Friday, November 26, 2021
Nov. 26, 2021

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Everybody Has a Story: Fishing for rogue on Rogue River

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Sitting in the stern of the drift boat, it was an easy matter to let my mind wander about the tonnage of lead that must litter the bottom of the Rogue River. Easy because, for the fifth time in the last hour, I had snagged my salmon-rigged line on some submerged obstruction. After five full minutes of pulling, pumping and swearing, I left the carefully tied mass of eggs looped around a barbed hook, four feet of leader, and a large sinker lying on the bottom with all the rest.

I felt guilty over my constant snags because I was the guest of an old friend. Walter and I had worked together back in the 1970s in Washington, D.C., and he had won a guided fishing trip. Sam, the guide who took us on this trip, worked for Walter, but most of his spare time was spent on the Rogue and he knew it well. Walter was even less experienced than me at salmon fishing, but Sam was a master.

We spent the morning in Sam’s drift boat, moving from one deep hole to another. Sam handled the oars with Walter and me at either end. Sam had pulled in several small salmon, in the 12- to 15-pound range, and threw them back for something larger. Walter and I were still fishless. We finally anchored out of the current near a large hole. There were six other boats nearby, and many bank fishermen on the opposite side of the river.

All of a sudden, Sam reared back on his seat, throwing his rod back over his right shoulder. We knew he had another. He quickly felt the weight at the end of the line and handed his pole to me, saying, “Here, this one is too large to land in the shallows. You bring it in.” He raised the anchor and began maneuvering us into deeper water. The other boats saw we had fish on and began reeling in their lines to keep from becoming tangled.

I was trying to get a measure of Sam’s fish, which was suddenly mine. The pole was bent almost double and the line was so taut, it was making a pinging sound as it stretched. I began adjusting the drag on the reel to minimize the fish’s runs and try to tire him out. He felt my tinkering and began a fast run upriver, and I was sure the line would run out or break. But almost as quickly, he reversed direction and roared downstream like an underwater rocket, with me reeling in frantically so there would be no slack. Then he twisted and lunged in several directions.

I somehow managed to bring him within a couple feet, allowing us to see what we were dealing with. He was like silver torpedo, about a third the length of one of the oars, and his huge gills were pumping like bellows.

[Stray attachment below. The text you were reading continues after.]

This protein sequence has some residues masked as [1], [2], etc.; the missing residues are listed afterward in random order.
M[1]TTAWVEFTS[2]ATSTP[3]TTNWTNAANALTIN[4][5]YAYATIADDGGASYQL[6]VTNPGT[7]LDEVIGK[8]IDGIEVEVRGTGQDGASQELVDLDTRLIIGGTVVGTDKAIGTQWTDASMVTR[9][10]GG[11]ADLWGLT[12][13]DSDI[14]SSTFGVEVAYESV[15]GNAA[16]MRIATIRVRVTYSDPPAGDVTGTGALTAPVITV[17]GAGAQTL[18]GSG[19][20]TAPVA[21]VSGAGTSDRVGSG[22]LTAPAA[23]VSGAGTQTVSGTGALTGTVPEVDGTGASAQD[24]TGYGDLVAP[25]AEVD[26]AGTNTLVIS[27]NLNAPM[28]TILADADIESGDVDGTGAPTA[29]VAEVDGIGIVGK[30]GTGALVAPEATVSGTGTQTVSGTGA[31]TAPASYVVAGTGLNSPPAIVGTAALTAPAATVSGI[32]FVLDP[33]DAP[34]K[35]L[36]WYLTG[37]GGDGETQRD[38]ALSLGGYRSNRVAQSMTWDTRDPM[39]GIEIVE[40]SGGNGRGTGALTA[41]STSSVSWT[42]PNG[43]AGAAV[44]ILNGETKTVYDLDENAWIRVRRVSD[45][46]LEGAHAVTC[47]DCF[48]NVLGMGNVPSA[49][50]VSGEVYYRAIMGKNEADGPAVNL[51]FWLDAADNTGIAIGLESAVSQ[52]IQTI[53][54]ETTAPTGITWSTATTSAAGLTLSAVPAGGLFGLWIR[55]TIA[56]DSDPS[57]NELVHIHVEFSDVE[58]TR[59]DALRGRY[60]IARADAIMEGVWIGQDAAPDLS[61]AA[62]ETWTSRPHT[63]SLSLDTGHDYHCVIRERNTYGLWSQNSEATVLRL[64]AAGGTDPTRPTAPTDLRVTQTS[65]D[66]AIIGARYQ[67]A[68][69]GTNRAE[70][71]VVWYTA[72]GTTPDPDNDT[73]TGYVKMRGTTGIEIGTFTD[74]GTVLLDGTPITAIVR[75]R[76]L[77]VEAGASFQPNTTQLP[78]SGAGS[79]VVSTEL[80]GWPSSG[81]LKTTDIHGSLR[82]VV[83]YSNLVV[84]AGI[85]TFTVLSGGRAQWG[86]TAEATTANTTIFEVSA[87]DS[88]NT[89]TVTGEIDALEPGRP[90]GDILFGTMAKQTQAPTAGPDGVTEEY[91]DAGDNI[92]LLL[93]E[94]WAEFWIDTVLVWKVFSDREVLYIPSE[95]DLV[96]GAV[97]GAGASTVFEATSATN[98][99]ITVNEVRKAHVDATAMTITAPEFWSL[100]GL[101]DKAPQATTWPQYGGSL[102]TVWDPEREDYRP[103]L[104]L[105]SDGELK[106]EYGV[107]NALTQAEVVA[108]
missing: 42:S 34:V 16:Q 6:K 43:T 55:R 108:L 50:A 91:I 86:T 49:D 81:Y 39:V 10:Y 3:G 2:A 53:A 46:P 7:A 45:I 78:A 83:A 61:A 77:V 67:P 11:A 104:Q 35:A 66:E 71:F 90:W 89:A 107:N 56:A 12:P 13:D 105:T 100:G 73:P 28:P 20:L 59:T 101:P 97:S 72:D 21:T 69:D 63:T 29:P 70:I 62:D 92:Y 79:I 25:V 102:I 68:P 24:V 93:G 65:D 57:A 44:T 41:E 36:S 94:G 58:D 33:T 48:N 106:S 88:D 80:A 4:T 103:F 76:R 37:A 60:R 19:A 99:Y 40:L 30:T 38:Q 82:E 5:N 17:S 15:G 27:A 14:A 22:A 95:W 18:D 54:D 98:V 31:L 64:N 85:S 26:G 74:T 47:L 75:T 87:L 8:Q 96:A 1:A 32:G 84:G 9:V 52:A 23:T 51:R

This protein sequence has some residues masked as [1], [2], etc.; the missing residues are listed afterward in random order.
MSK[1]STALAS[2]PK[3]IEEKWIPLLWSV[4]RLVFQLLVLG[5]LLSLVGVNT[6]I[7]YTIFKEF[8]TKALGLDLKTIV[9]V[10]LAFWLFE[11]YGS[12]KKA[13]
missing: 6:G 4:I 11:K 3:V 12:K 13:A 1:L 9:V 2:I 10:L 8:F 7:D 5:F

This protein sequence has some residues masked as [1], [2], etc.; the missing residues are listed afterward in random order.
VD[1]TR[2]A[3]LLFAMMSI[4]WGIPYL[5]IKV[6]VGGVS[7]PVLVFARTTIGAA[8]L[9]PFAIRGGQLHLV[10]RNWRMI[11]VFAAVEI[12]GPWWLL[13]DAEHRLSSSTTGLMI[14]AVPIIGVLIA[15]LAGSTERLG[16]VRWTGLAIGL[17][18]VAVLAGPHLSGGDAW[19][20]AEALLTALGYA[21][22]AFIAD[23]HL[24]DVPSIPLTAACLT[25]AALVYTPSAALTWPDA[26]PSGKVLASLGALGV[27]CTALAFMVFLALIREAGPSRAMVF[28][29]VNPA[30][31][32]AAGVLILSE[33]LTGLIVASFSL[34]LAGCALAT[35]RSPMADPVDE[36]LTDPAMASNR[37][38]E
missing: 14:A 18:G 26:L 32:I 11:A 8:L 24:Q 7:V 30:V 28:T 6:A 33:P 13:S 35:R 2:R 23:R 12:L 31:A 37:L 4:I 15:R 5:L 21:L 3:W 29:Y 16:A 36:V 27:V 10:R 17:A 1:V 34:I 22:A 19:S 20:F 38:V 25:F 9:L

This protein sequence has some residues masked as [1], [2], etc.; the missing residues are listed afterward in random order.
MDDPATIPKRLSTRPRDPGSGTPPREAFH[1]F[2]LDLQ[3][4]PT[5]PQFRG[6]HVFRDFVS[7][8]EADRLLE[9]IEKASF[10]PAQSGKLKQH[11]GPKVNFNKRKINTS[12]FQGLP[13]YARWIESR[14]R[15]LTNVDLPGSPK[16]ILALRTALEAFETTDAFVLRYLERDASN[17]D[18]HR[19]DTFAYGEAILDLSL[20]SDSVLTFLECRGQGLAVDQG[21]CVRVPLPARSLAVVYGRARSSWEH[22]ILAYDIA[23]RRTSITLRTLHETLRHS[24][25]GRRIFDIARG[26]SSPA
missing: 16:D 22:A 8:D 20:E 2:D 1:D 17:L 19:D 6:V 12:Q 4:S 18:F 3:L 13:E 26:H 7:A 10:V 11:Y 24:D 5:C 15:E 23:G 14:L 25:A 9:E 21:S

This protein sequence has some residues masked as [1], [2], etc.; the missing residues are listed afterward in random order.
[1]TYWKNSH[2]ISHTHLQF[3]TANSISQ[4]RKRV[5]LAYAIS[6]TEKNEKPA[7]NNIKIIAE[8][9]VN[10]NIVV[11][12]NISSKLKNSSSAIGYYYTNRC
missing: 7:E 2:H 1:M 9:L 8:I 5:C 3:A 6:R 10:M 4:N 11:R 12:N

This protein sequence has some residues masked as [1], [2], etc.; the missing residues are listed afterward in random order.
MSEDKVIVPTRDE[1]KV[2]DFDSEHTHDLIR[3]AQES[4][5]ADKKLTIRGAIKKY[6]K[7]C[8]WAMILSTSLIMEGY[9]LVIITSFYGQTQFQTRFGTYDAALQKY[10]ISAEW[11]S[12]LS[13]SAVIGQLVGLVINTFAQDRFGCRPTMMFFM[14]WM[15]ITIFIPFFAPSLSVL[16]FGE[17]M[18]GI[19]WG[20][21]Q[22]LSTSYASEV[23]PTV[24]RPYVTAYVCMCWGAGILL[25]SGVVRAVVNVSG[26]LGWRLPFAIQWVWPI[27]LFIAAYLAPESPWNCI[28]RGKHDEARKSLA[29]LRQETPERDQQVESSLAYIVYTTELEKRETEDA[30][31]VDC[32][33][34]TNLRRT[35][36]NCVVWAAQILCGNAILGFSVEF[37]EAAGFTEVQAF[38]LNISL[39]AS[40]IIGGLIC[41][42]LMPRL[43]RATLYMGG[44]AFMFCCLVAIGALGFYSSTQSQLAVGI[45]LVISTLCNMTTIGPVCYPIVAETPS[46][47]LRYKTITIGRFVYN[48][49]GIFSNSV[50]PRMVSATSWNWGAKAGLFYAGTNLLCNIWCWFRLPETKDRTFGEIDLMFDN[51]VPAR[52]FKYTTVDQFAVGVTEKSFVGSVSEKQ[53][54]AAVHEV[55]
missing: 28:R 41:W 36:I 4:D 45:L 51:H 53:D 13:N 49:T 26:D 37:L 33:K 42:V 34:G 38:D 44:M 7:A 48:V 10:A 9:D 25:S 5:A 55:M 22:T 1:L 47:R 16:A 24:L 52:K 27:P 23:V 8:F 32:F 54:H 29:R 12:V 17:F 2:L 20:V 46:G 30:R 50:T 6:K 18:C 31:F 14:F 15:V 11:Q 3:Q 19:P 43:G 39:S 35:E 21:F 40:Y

“My God, that thing is an easy 45-pounder, maybe more,” Sam wheezed. With that, he began instructing Walter on how to net that huge fish. Walter was grumbling that he’d never used a net before, but it couldn’t be that difficult. With that, he took a swipe at the fish — and missed.

The fishermen in the other boats and alongside the bank let out a collective gasp and we all watched the spooked salmon peel off, back into the deep water. I forgot about being Walter’s guest, made a few choice remarks about his technique, and continued cranking. I finally maneuvered the fish alongside again, and Walter took another swipe.

Once again, he missed. This time, Sam and I were considerably more vocal about his efforts, all the time trying to recorral that wild thing. My shoulders were throbbing, but I finally brought the fish back alongside, knowing Walter couldn’t miss a third time. But, yes, he did.

Sam, whose reputation as a guide on the Rogue was probably ruined for life, seemed ready to strangle Walter. In between cranks of the reel, I threw in a few testy comments on Walter’s low IQ. As I wearily brought the fish up to the boat for the fourth time, we both told Walter he would be swiftly removed from this life if he missed again.

So, he didn’t. Instead, he made a forceful lunge with the 6-foot net, this time striking the fish in the nose and knocking the hook loose. The last we saw of that prize was a huge spray of water and a triumphant flip of the tail as he headed downstream.

Sam was slumped over the oars and I couldn’t imagine the murderous thoughts dancing in his mind. I was thinking of the merits of keelhauling when Sam decided to call it a day. We silently drifted down to our camp. Not much was said that evening between us, so we were grateful when a couple of fishermen nearby invited us over to their campfire for a drink.

As we passed a jug around, Sam asked how their fishing had been.

“Not worth a damn,” one said, “but we did watch three total idiots lose a 70 pounder!”

We just listened, shook our heads in wonder, excused ourselves and silently went off to bed.

Sometimes, in the wee hours of the morning, I think those fishermen must have been right: It probably was a 70-pounder!


Everybody Has a Story welcomes nonfiction contributions, 1,000 words maximum, and relevant photographs. Send to: neighbors@columbian.com or P.O. Box 180, Vancouver WA, 98666. Call “Everybody Has an Editor” Scott Hewitt, 360-735-4525, with questions.

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